This outcome was the clearest signal yet that these Buckeyes are not going to challenge for the conference championship and probably will have to dog paddle hard just to keep their snouts above water.
Columbus – All of the numbers going into the game suggested that Ohio State had a pretty good chance to take a knife and fork to Rutgers and spit out any of the lingering liver-like aftertaste from Michigan State.
Rutgers was dead last in the 14-team Big Ten in shooting percentage (40.7), three-point shooting percentage (31.1) and free throw percentage (62.7).
Of the 353 universities playing Division I basketball, the Knights are older than only 41.
You want more?
How about Rutgers having lost to 14 of 15 ranked team under third-year coach Steve Pikiell?
Or the fact it was coming off a 14-point loss to Maryland?
The Buckeyes were 5 ½-point favorites, according to Las Vegas bookies, but none of that mattered Wednesday night.
The Knights built an 11-point lead, lost it, built a 10-point lead and lost it and then got buckets from Montez Mathis with 1:08 left and Geo Baker with 13 seconds left to pull off a 64-61 upset of 16th-ranked Ohio State at The RAC.
“Give Rutgers credit,’’ Buckeyes coach Chris Holtmann said. “I just thought they were better than us tonight. As coaches and players we’ve got to do better. They beat us to way more balls. That was the difference.’’
The scary part for Ohio State (12-3, 2-2) is that Rutgers (8-6, 1-3) was supposed to be the easiest touch in seven Big Ten games this month. Next comes Iowa on Saturday in Iowa City, followed by Maryland and Purdue at The Schott and then Nebraska and Michigan on the road.
Remember, Rutgers power forward Eugene Omoruyi, who leads the team in scoring at 15.7 and rebounding at 8.0, didn’t return when his left leg was bent backward in a fall with 12:58 left in the first half.
For the second straight game, 6-foot-9 Ohio State center Kaleb Wesson got into deep foul trouble – this time with two in the first 2 minutes, 51 seconds – and Rutgers salivated in taking a 28-17 lead with 6:06 left in the first half.
Just a thought: Wonder if Micah Potter was watching on the Big Ten Network?
Potter, who is 6-9, left the Buckeyes two days before the season opener and transferred to Wisconsin. Obviously, his problem was playing time or lack of it. He was destined to be Wesson’s backup and sometime power forward and not a starter.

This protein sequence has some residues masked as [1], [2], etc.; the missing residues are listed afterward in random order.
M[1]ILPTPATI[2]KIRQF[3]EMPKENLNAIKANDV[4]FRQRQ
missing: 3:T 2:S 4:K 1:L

The man had shortcomings at the defensive end and with rebounding, but he sure would have come in handy against Michigan State and Rutgers as another big body underneath the basket.
When Wesson gets into foul trouble or needs a breather, Holtmann has little choice than to go small by shifting 6-8 Kyle Young into the pivot and have with three guards and two forwards.
Rutgers is young and can’t put the ball into the basket with regularity, but that team has height and length and Ohio State simply can’t cope with that as Syracuse and Michigan State proved.
Pikiell also threw up a zone defense, and that’s another trip wire for the Buckeyes.
The problem is that Holtmann can’t play many hands. He has talked about making changes, but, really, that would mean more minutes for Musa Jallow and true freshman Jaedon LeDee. Both are bit part players.
Despite the chaos, Ohio State hung tough and took a 59-58 lead with 3:09 left on a driving bank shot by freshman Luther Muhammad.
Then there was Muhammad acting like a senior again, this time grabbing a long rebound, racing up court and feeding C.J. Jackson for a layup off the break to make it 61-58 with 2:42 left.
This looked to be a game the Buckeyes would be hyperventilating from at the end, but walking off the court winners just the same.
With the shot clock winding down, they had a chance to expand the lead to five or six points, but Muhammad lost his dribble and Jackson wound up air-balling a three-pointer from the top with 1:54 left and two seconds on the shot clock.
Montez Mathis got the Knights within 61-60 with a running hook in the lane seven seconds later. He set a career high with 16 points.
After an Ohio State timeout, Andre Wesson was dribbling at least 25 feet from the basket at the top of the key with little defensive pressure. He wound up sailing a pass up against the scorer’s table rather than in the hands of Muhammad.
Rutgers took a 62-61 lead on a runner by Mathis with 1:08 left.
The Buckeyes came up empty again when Muhammad missed a 12-foot jumper from the baseline at 41 seconds.
Geo Baker bumped he Knights’ lead to three points with a step-back jumper with 13 seconds remaining. It was his second basket of the second half.
Holtmann used his last timeout to set up a final play with 10.3 seconds left, but Jackson missed a wide open three-pointer from the baseline.
“We got a great look,’’ Holtmann said. “I don’t have any question about C.J. being able to make that shot the next time.’’
Kaleb Wesson led Ohio State with 18 points and seven rebounds. Muhammad totaled 13 points and six rebounds and Jackson 10 points on 4-for-13 shooting.
The Buckeyes had 13 turnovers, and the Knights wound up scoring 18 points off them.